Kentucky's Transit Authority of River City (TARC) plans to further green its bus fleet using federal stimulus funding. TARC, which serves the greater Louisville community, expects to receive $17.6 million and will use $5.37 million on 10 hybrid buses, according to the agency's Executive Director Barry Barker.
The agency's fleet is comprised of 260 buses, nine of which are electric-diesel hybrids. Three more hybrids will be added in May or June, and the stimulus-provided 10 will hopefully arrive by spring 2010. For each hybrid bus added to the fleet, one traditional bus is taken off the streets. Gillig Corp. of Hayward, Calif., makes TARC's hybrids.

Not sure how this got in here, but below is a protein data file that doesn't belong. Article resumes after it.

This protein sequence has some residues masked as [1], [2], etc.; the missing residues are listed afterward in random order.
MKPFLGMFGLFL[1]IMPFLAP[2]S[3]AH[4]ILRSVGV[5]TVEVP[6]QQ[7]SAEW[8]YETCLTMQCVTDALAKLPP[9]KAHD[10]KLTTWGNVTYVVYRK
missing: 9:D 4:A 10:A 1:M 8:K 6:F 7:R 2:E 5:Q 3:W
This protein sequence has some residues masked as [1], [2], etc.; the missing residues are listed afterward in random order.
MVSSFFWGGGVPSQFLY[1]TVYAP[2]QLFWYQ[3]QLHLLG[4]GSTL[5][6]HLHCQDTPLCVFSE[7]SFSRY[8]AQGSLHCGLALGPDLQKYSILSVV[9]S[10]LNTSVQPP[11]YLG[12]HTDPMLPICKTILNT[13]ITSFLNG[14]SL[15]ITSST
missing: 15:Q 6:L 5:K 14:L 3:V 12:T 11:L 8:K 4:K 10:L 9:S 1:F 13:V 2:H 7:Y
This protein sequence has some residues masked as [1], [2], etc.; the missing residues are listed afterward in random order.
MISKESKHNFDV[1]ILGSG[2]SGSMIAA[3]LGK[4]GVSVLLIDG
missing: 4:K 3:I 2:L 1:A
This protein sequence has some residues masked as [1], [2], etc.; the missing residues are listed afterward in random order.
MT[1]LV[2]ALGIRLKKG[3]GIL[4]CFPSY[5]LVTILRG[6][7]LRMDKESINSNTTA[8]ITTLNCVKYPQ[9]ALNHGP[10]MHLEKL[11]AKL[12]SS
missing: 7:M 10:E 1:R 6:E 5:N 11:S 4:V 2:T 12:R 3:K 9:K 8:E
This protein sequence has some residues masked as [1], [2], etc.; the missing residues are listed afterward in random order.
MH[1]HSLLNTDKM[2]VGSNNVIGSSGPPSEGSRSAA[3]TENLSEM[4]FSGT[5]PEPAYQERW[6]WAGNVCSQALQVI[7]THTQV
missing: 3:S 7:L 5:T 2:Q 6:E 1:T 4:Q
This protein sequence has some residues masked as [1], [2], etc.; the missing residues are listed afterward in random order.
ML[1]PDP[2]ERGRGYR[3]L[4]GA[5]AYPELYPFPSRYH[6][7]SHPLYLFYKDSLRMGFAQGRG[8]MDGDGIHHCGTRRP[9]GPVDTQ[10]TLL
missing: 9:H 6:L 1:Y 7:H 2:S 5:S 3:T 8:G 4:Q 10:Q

"Any chance we can get to buy buses, we're going to jump on," Barker said. "We've in fact got a backlog of old buses that we'd like to get rid of. Of course, when you replace them with hybrids, the uptake in fuel economy and air quality reduced emissions is significant."
Barker said purchasing the 10 hybrid buses will create 70 jobs, according to a formula that was developed and from discussions with engine and seat manufacturers among others. Gillig has already hired 30 people to prepare for its upcoming work on the buses, he said.
Each bus costs about $537,000 -- that's approximately $200,000 more than its clean-diesel counterpart. Barker said each hybrid bus uses about 3,000 gallons of gas less annually than the old buses. Depending on gas prices in Louisville, TARC can save up to $12,000 per bus each year.
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